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|Title: ||The Meaningless Laugh: Laughter in Japanese Communication|
|Authors: ||Hayakawa, Haruko|
|Keywords: ||interpersonal communication;laughter;field;barrier;co-operation;joy;balancing;cover-up gender|
|Issue Date: ||2003|
|Publisher: ||University of Sydney. Japanese and Korean Studies School of Language and Cultures|
|Abstract: ||This thesis explores the functions of laughter in Japanese communication. In orientation it contrasts markedly with previous studies and is the first study to have been based on such a large volume of data. In this paper I have focused on laughter as it serves to maintain a co-operative relationship between the participants in a conversation. I find that in the process of communication, people necessarily have to lay themselves open to others, and in doing so they become conscious of the barrier surrounding and protecting their field, i.e. their 'inner world'. I hypothesise that in Japanese at least it is consciousness of this barrier that causes the occurrence of laughter in discourse. In other words, people laugh as part of the process of opening up to others, and also to show their intention to be co-operative. By laughing, people are either confirming that they belong to the same in-group, or they are pretending to belong to the same in-group in order to show co-operation. In my model, laughter is classified: A: Joyful laughter for identifying with the in-group B: Balancing laughter for easing tension C: Laughter as a cover-up. A is also divided into 3 subcategories, B into 3, and C into 2 according to the subject of the utterance and the direction of movement into the protective barrier. Two types of statistical analysis were applied to the data in order to the test the validity of the classification. Keywords: interpersonal communication; laughter; field; barrier; co-operation; joy; balancing; cover-up gender|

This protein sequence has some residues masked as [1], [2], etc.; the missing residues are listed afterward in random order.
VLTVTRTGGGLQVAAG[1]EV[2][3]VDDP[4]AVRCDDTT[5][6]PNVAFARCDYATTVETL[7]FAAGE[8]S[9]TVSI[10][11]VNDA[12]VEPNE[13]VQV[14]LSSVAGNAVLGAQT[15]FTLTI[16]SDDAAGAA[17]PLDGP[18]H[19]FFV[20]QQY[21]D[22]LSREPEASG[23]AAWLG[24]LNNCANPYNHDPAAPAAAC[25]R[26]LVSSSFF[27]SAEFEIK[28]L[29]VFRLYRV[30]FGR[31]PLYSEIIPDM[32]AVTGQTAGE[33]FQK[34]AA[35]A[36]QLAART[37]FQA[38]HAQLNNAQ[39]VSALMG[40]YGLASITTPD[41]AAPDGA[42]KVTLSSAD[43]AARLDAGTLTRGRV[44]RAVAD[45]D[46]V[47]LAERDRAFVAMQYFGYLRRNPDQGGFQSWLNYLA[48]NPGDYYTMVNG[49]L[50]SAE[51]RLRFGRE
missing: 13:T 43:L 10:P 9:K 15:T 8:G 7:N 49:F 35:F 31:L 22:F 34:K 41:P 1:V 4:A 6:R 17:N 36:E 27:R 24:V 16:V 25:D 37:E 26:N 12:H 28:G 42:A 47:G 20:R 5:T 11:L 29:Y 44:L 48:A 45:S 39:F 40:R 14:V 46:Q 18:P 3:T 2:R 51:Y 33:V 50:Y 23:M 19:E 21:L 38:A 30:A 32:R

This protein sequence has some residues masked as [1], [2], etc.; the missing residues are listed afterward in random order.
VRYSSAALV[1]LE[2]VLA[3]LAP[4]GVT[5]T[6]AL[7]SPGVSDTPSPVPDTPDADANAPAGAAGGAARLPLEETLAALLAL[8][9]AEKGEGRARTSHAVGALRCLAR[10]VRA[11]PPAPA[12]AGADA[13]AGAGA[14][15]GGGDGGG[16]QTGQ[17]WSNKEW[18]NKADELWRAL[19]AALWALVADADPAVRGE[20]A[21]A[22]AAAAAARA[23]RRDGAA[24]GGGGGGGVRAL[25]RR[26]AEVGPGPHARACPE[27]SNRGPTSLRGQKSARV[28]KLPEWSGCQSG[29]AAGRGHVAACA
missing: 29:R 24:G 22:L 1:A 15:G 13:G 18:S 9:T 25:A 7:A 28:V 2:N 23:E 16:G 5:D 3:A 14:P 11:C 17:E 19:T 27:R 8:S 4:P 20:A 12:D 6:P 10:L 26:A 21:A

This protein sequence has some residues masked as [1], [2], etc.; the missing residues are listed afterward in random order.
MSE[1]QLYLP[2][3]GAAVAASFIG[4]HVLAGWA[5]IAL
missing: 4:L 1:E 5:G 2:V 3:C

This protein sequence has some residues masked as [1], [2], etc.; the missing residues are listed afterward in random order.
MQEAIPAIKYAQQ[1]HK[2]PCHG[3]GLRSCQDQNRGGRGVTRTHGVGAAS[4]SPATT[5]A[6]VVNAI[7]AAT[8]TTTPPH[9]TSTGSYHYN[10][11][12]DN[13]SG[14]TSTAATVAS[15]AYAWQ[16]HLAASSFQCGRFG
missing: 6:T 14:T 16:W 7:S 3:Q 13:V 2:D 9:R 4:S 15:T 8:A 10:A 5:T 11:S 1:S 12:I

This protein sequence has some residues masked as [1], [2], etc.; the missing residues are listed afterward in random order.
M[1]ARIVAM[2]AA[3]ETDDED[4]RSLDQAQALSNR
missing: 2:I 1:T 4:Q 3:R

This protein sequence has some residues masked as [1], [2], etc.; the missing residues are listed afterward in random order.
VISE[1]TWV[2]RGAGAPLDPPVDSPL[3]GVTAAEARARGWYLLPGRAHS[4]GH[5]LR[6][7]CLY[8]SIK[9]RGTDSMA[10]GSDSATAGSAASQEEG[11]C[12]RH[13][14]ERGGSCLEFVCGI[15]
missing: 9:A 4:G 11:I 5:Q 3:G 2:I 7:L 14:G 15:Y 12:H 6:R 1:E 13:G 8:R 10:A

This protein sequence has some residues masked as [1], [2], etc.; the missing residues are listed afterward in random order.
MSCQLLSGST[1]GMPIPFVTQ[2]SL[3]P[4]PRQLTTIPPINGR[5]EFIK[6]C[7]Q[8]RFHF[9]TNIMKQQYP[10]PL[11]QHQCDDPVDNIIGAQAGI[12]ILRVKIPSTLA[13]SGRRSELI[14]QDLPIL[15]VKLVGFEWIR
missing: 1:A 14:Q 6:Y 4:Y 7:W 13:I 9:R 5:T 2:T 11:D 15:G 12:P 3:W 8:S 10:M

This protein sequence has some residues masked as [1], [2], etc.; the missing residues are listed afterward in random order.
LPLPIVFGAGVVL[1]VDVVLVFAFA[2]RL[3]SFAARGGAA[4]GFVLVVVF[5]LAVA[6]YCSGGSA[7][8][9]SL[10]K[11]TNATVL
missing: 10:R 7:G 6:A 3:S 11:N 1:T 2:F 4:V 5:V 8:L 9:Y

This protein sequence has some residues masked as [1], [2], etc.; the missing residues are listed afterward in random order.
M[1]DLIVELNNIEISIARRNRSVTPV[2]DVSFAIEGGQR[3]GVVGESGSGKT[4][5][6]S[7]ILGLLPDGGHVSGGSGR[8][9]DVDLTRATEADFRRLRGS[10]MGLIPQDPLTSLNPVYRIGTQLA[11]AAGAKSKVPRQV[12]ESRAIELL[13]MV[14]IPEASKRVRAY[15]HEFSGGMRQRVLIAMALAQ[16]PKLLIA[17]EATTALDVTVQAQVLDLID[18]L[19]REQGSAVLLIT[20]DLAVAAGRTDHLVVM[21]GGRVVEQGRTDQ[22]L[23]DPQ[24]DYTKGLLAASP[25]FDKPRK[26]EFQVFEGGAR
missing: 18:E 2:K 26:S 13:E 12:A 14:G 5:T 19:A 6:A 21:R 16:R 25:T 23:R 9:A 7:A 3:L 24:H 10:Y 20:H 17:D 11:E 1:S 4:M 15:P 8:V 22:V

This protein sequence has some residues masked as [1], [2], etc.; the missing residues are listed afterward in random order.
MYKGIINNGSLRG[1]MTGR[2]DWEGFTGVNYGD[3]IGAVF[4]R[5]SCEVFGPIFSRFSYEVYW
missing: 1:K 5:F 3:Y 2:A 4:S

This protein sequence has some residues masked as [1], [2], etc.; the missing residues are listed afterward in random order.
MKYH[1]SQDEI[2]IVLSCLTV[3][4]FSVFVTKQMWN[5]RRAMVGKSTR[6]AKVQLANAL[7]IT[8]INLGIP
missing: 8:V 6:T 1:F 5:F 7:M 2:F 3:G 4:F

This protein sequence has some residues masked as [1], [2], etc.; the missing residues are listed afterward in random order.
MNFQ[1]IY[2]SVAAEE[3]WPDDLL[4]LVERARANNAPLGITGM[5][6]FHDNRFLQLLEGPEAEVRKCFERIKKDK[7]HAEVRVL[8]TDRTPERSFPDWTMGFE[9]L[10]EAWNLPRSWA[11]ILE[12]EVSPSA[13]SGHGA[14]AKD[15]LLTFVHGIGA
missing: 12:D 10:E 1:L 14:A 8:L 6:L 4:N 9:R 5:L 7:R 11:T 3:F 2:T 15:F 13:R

|Rights and Permissions: ||Copyright Hayakawa, Haruko;http://www.library.usyd.edu.au/copyright.html|
|Appears in Collections:||Sydney Digital Theses (Open Access)|
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